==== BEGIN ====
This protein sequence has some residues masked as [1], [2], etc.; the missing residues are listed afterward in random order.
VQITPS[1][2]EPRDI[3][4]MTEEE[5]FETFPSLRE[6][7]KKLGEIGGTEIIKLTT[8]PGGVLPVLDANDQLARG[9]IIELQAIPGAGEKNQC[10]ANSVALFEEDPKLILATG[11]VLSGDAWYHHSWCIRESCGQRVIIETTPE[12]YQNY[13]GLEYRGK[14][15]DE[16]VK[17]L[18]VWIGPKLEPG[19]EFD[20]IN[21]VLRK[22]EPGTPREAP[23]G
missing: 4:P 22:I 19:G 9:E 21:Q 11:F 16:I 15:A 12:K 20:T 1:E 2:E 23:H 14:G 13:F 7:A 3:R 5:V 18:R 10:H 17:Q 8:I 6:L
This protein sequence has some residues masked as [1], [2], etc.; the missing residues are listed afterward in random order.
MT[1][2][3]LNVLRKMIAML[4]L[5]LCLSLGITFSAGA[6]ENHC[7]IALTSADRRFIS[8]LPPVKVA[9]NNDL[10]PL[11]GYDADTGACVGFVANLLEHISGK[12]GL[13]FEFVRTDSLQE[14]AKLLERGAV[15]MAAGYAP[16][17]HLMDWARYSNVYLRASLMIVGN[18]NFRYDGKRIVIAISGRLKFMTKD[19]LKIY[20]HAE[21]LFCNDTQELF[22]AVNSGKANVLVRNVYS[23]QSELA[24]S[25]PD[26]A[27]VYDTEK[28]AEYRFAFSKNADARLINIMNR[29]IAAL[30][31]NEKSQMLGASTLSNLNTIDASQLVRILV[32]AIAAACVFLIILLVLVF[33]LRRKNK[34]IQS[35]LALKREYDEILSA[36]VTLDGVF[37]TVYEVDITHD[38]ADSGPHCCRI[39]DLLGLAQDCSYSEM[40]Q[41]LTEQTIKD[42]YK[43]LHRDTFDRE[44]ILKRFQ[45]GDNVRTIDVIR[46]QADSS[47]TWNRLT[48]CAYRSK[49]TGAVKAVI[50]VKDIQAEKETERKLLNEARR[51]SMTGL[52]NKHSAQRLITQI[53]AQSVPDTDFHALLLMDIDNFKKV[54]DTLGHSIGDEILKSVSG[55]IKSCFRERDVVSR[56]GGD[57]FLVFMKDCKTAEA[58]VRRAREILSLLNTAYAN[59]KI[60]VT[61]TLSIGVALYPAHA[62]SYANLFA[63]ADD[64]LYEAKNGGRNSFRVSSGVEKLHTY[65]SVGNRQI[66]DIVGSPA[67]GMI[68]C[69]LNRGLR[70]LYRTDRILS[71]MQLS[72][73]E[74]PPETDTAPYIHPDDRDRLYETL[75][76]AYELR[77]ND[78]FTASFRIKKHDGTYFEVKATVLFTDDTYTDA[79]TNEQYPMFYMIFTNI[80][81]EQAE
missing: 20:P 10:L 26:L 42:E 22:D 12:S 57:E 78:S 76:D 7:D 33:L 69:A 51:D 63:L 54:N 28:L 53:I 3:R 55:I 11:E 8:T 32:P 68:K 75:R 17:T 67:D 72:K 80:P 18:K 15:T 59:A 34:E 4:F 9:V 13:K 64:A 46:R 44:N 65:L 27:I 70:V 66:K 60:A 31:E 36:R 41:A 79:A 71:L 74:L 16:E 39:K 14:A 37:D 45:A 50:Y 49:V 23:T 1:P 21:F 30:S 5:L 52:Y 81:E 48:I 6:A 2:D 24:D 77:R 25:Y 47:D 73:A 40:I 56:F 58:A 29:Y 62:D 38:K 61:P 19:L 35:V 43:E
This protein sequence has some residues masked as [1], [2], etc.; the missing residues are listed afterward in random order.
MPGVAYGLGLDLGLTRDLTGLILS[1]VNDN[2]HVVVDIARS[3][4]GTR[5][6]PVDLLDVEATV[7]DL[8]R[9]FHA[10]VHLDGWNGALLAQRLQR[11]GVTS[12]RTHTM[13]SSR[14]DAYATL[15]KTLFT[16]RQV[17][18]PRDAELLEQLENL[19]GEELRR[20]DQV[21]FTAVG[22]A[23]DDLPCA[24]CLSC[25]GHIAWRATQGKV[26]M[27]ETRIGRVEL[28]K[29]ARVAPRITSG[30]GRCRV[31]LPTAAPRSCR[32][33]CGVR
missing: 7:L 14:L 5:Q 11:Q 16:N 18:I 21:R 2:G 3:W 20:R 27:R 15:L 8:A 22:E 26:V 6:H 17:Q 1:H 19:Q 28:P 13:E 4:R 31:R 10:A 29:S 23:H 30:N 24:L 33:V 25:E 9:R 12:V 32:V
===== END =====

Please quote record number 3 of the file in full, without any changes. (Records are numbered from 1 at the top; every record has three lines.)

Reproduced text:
This protein sequence has some residues masked as [1], [2], etc.; the missing residues are listed afterward in random order.
MPGVAYGLGLDLGLTRDLTGLILS[1]VNDN[2]HVVVDIARS[3][4]GTR[5][6]PVDLLDVEATV[7]DL[8]R[9]FHA[10]VHLDGWNGALLAQRLQR[11]GVTS[12]RTHTM[13]SSR[14]DAYATL[15]KTLFT[16]RQV[17][18]PRDAELLEQLENL[19]GEELRR[20]DQV[21]FTAVG[22]A[23]DDLPCA[24]CLSC[25]GHIAWRATQGKV[26]M[27]ETRIGRVEL[28]K[29]ARVAPRITSG[30]GRCRV[31]LPTAAPRSCR[32][33]CGVR
missing: 7:L 14:L 5:Q 11:Q 16:N 18:I 21:R 2:G 3:W 20:R 27:R 15:L 8:A 22:E 26:V 6:H 17:Q 1:H 19:Q 28:P 13:E 4:R 31:R 10:A 29:S 23:H 30:N 24:L 33:V 25:E 9:R 12:V 32:V